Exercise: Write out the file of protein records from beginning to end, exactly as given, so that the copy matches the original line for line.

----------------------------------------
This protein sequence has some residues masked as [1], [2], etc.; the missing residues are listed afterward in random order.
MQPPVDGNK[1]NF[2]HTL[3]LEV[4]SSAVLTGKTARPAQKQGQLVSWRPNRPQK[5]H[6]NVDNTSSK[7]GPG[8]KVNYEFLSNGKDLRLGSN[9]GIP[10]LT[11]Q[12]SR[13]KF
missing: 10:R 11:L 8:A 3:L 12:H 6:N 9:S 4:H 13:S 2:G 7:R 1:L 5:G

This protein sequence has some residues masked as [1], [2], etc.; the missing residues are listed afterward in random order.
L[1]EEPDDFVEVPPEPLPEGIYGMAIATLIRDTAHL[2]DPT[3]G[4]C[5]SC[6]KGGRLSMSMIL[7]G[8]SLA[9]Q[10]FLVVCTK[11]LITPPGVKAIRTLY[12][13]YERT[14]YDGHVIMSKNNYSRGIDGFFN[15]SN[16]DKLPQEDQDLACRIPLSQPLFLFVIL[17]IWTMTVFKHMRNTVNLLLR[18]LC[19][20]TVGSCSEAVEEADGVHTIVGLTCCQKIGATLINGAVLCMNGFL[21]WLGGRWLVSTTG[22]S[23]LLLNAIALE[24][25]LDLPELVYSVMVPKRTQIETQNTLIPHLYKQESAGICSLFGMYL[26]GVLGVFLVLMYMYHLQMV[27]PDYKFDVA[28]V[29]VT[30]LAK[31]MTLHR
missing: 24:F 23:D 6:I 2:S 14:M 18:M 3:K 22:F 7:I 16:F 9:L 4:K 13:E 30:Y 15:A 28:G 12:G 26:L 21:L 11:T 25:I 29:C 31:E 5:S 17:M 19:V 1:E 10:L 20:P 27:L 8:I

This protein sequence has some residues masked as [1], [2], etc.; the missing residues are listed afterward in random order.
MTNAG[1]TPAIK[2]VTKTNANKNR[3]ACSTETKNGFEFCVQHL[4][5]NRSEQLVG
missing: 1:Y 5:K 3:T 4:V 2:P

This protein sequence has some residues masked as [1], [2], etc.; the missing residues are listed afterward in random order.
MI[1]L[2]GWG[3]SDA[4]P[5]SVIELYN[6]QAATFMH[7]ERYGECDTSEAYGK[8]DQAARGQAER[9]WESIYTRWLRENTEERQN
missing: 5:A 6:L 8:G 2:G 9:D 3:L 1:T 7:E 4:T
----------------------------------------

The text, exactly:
This protein sequence has some residues masked as [1], [2], etc.; the missing residues are listed afterward in random order.
MQPPVDGNK[1]NF[2]HTL[3]LEV[4]SSAVLTGKTARPAQKQGQLVSWRPNRPQK[5]H[6]NVDNTSSK[7]GPG[8]KVNYEFLSNGKDLRLGSN[9]GIP[10]LT[11]Q[12]SR[13]KF
missing: 10:R 11:L 8:A 3:L 12:H 6:N 9:S 4:H 13:S 2:G 7:R 1:L 5:G

This protein sequence has some residues masked as [1], [2], etc.; the missing residues are listed afterward in random order.
L[1]EEPDDFVEVPPEPLPEGIYGMAIATLIRDTAHL[2]DPT[3]G[4]C[5]SC[6]KGGRLSMSMIL[7]G[8]SLA[9]Q[10]FLVVCTK[11]LITPPGVKAIRTLY[12][13]YERT[14]YDGHVIMSKNNYSRGIDGFFN[15]SN[16]DKLPQEDQDLACRIPLSQPLFLFVIL[17]IWTMTVFKHMRNTVNLLLR[18]LC[19][20]TVGSCSEAVEEADGVHTIVGLTCCQKIGATLINGAVLCMNGFL[21]WLGGRWLVSTTG[22]S[23]LLLNAIALE[24][25]LDLPELVYSVMVPKRTQIETQNTLIPHLYKQESAGICSLFGMYL[26]GVLGVFLVLMYMYHLQMV[27]PDYKFDVA[28]V[29]VT[30]LAK[31]MTLHR
missing: 24:F 23:D 6:I 2:S 14:M 18:M 3:K 22:F 7:I 16:F 9:L 4:K 13:E 30:Y 15:A 28:G 12:G 26:L 21:L 11:T 25:I 29:C 31:E 5:S 17:M 19:V 1:E 10:L 20:P 27:L 8:I

This protein sequence has some residues masked as [1], [2], etc.; the missing residues are listed afterward in random order.
MTNAG[1]TPAIK[2]VTKTNANKNR[3]ACSTETKNGFEFCVQHL[4][5]NRSEQLVG
missing: 1:Y 5:K 3:T 4:V 2:P

This protein sequence has some residues masked as [1], [2], etc.; the missing residues are listed afterward in random order.
MI[1]L[2]GWG[3]SDA[4]P[5]SVIELYN[6]QAATFMH[7]ERYGECDTSEAYGK[8]DQAARGQAER[9]WESIYTRWLRENTEERQN
missing: 5:A 6:L 8:G 2:G 9:D 3:L 1:T 7:E 4:T